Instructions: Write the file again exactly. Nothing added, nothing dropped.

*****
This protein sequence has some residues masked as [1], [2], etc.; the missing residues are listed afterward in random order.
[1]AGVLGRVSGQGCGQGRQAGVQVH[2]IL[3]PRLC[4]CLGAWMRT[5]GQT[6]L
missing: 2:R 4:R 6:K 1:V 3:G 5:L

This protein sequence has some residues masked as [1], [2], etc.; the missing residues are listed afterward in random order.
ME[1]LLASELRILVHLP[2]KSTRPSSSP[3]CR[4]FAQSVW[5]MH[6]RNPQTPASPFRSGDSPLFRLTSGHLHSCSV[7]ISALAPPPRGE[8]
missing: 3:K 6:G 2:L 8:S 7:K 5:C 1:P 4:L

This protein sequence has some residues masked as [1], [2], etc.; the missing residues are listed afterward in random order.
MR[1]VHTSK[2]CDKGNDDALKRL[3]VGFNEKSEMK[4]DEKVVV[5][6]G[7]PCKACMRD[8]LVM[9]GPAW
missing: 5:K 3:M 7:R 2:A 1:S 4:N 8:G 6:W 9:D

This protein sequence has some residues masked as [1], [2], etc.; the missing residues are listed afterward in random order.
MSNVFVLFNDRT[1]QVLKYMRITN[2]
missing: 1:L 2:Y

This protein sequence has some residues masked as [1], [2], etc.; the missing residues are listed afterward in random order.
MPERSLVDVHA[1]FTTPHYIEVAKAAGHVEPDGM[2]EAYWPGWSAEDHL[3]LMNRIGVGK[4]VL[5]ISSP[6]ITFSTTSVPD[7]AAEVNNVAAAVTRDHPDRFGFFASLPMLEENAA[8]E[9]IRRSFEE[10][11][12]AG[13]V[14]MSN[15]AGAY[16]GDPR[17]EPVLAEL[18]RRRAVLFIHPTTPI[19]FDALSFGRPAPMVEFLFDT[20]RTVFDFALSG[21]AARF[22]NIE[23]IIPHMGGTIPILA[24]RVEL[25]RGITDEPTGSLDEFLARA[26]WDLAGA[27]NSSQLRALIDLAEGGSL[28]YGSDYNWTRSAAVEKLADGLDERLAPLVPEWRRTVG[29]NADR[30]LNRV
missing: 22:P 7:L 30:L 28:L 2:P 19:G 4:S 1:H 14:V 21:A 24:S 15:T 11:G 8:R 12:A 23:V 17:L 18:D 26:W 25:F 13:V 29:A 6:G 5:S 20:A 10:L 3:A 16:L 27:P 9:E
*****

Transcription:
This protein sequence has some residues masked as [1], [2], etc.; the missing residues are listed afterward in random order.
[1]AGVLGRVSGQGCGQGRQAGVQVH[2]IL[3]PRLC[4]CLGAWMRT[5]GQT[6]L
missing: 2:R 4:R 6:K 1:V 3:G 5:L

This protein sequence has some residues masked as [1], [2], etc.; the missing residues are listed afterward in random order.
ME[1]LLASELRILVHLP[2]KSTRPSSSP[3]CR[4]FAQSVW[5]MH[6]RNPQTPASPFRSGDSPLFRLTSGHLHSCSV[7]ISALAPPPRGE[8]
missing: 3:K 6:G 2:L 8:S 7:K 5:C 1:P 4:L

This protein sequence has some residues masked as [1], [2], etc.; the missing residues are listed afterward in random order.
MR[1]VHTSK[2]CDKGNDDALKRL[3]VGFNEKSEMK[4]DEKVVV[5][6]G[7]PCKACMRD[8]LVM[9]GPAW
missing: 5:K 3:M 7:R 2:A 1:S 4:N 8:G 6:W 9:D

This protein sequence has some residues masked as [1], [2], etc.; the missing residues are listed afterward in random order.
MSNVFVLFNDRT[1]QVLKYMRITN[2]
missing: 1:L 2:Y

This protein sequence has some residues masked as [1], [2], etc.; the missing residues are listed afterward in random order.
MPERSLVDVHA[1]FTTPHYIEVAKAAGHVEPDGM[2]EAYWPGWSAEDHL[3]LMNRIGVGK[4]VL[5]ISSP[6]ITFSTTSVPD[7]AAEVNNVAAAVTRDHPDRFGFFASLPMLEENAA[8]E[9]IRRSFEE[10][11][12]AG[13]V[14]MSN[15]AGAY[16]GDPR[17]EPVLAEL[18]RRRAVLFIHPTTPI[19]FDALSFGRPAPMVEFLFDT[20]RTVFDFALSG[21]AARF[22]NIE[23]IIPHMGGTIPILA[24]RVEL[25]RGITDEPTGSLDEFLARA[26]WDLAGA[27]NSSQLRALIDLAEGGSL[28]YGSDYNWTRSAAVEKLADGLDERLAPLVPEWRRTVG[29]NADR[30]LNRV
missing: 22:P 7:L 30:L 28:L 2:P 19:G 4:S 1:H 14:V 21:A 24:S 15:T 11:G 8:R 12:A 23:V 17:L 18:D 26:W 25:F 13:V 29:A 6:G 5:S 20:A 10:L 3:A 16:L 27:P 9:E